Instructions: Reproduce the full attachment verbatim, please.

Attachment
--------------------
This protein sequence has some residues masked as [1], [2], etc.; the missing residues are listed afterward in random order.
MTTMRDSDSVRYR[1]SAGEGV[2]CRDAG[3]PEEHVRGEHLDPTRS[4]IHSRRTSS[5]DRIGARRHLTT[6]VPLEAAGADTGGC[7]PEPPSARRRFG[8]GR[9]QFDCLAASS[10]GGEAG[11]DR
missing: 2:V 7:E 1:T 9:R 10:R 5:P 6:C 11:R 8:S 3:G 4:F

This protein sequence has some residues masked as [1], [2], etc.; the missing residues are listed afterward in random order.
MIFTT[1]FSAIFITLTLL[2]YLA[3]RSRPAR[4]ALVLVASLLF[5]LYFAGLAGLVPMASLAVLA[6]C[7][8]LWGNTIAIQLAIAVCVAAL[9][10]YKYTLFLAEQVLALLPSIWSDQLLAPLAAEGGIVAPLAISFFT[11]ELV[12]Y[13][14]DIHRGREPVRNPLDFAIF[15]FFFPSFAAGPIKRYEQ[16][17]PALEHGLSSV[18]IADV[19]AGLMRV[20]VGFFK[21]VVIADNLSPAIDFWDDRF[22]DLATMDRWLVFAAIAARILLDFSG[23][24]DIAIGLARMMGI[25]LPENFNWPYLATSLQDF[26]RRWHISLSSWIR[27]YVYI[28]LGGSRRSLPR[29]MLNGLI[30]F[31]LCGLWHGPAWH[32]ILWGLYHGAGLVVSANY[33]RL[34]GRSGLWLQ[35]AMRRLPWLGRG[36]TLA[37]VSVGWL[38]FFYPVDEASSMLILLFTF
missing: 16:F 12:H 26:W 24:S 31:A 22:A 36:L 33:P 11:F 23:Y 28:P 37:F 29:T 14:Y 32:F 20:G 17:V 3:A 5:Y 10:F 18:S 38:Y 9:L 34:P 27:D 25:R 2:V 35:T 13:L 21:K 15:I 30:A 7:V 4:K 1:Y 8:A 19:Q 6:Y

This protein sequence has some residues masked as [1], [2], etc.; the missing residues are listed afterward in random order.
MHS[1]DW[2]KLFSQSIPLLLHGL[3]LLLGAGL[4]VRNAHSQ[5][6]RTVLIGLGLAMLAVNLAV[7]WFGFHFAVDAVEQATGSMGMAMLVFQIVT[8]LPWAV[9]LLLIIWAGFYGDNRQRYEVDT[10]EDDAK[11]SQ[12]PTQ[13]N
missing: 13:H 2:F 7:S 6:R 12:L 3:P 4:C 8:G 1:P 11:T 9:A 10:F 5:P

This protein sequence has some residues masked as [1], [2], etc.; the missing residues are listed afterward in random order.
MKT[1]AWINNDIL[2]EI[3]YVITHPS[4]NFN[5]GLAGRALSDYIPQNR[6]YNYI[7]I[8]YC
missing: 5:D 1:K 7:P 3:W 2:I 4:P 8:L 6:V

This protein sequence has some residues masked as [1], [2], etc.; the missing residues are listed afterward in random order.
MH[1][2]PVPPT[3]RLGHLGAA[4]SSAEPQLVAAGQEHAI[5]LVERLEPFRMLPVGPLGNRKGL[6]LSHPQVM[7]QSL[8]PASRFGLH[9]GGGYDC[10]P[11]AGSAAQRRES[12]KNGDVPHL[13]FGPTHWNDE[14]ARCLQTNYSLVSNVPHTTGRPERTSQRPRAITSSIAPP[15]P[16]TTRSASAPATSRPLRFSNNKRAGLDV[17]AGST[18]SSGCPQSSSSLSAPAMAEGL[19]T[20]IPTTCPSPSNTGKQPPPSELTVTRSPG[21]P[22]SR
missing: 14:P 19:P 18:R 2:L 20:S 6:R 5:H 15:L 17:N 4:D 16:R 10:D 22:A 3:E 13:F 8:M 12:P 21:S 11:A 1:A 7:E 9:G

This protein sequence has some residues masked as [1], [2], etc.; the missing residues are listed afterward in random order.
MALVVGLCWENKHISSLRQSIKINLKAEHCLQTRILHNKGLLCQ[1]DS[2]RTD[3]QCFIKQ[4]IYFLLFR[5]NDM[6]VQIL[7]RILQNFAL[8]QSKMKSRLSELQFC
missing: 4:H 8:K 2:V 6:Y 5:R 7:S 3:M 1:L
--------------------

This protein sequence has some residues masked as [1], [2], etc.; the missing residues are listed afterward in random order.
MTTMRDSDSVRYR[1]SAGEGV[2]CRDAG[3]PEEHVRGEHLDPTRS[4]IHSRRTSS[5]DRIGARRHLTT[6]VPLEAAGADTGGC[7]PEPPSARRRFG[8]GR[9]QFDCLAASS[10]GGEAG[11]DR
missing: 2:V 7:E 1:T 9:R 10:R 5:P 6:C 11:R 8:S 3:G 4:F

This protein sequence has some residues masked as [1], [2], etc.; the missing residues are listed afterward in random order.
MIFTT[1]FSAIFITLTLL[2]YLA[3]RSRPAR[4]ALVLVASLLF[5]LYFAGLAGLVPMASLAVLA[6]C[7][8]LWGNTIAIQLAIAVCVAAL[9][10]YKYTLFLAEQVLALLPSIWSDQLLAPLAAEGGIVAPLAISFFT[11]ELV[12]Y[13][14]DIHRGREPVRNPLDFAIF[15]FFFPSFAAGPIKRYEQ[16][17]PALEHGLSSV[18]IADV[19]AGLMRV[20]VGFFK[21]VVIADNLSPAIDFWDDRF[22]DLATMDRWLVFAAIAARILLDFSG[23][24]DIAIGLARMMGI[25]LPENFNWPYLATSLQDF[26]RRWHISLSSWIR[27]YVYI[28]LGGSRRSLPR[29]MLNGLI[30]F[31]LCGLWHGPAWH[32]ILWGLYHGAGLVVSANY[33]RL[34]GRSGLWLQ[35]AMRRLPWLGRG[36]TLA[37]VSVGWL[38]FFYPVDEASSMLILLFTF
missing: 16:F 12:H 26:W 24:S 31:A 22:A 36:L 33:P 11:F 23:Y 28:P 37:F 29:T 14:Y 32:F 20:G 17:V 3:A 5:Y 10:F 18:S 38:Y 9:L 34:P 27:D 25:R 2:V 35:T 13:L 21:K 15:I 30:A 7:V 4:K 1:Y 8:A 19:Q 6:Y

This protein sequence has some residues masked as [1], [2], etc.; the missing residues are listed afterward in random order.
MHS[1]DW[2]KLFSQSIPLLLHGL[3]LLLGAGL[4]VRNAHSQ[5][6]RTVLIGLGLAMLAVNLAV[7]WFGFHFAVDAVEQATGSMGMAMLVFQIVT[8]LPWAV[9]LLLIIWAGFYGDNRQRYEVDT[10]EDDAK[11]SQ[12]PTQ[13]N
missing: 13:H 2:F 7:S 6:R 12:L 3:P 4:C 8:G 1:P 11:T 9:A 10:F 5:P

This protein sequence has some residues masked as [1], [2], etc.; the missing residues are listed afterward in random order.
MKT[1]AWINNDIL[2]EI[3]YVITHPS[4]NFN[5]GLAGRALSDYIPQNR[6]YNYI[7]I[8]YC
missing: 5:D 1:K 7:P 3:W 2:I 4:P 8:L 6:V

This protein sequence has some residues masked as [1], [2], etc.; the missing residues are listed afterward in random order.
MH[1][2]PVPPT[3]RLGHLGAA[4]SSAEPQLVAAGQEHAI[5]LVERLEPFRMLPVGPLGNRKGL[6]LSHPQVM[7]QSL[8]PASRFGLH[9]GGGYDC[10]P[11]AGSAAQRRES[12]KNGDVPHL[13]FGPTHWNDE[14]ARCLQTNYSLVSNVPHTTGRPERTSQRPRAITSSIAPP[15]P[16]TTRSASAPATSRPLRFSNNKRAGLDV[17]AGST[18]SSGCPQSSSSLSAPAMAEGL[19]T[20]IPTTCPSPSNTGKQPPPSELTVTRSPG[21]P[22]SR
missing: 14:P 19:P 18:R 2:L 20:S 6:R 5:H 15:L 17:N 4:D 16:R 10:D 22:A 3:E 13:F 8:M 12:P 21:S 11:A 1:A 7:E 9:G

This protein sequence has some residues masked as [1], [2], etc.; the missing residues are listed afterward in random order.
MALVVGLCWENKHISSLRQSIKINLKAEHCLQTRILHNKGLLCQ[1]DS[2]RTD[3]QCFIKQ[4]IYFLLFR[5]NDM[6]VQIL[7]RILQNFAL[8]QSKMKSRLSELQFC
missing: 4:H 8:K 2:V 6:Y 5:R 7:S 3:M 1:L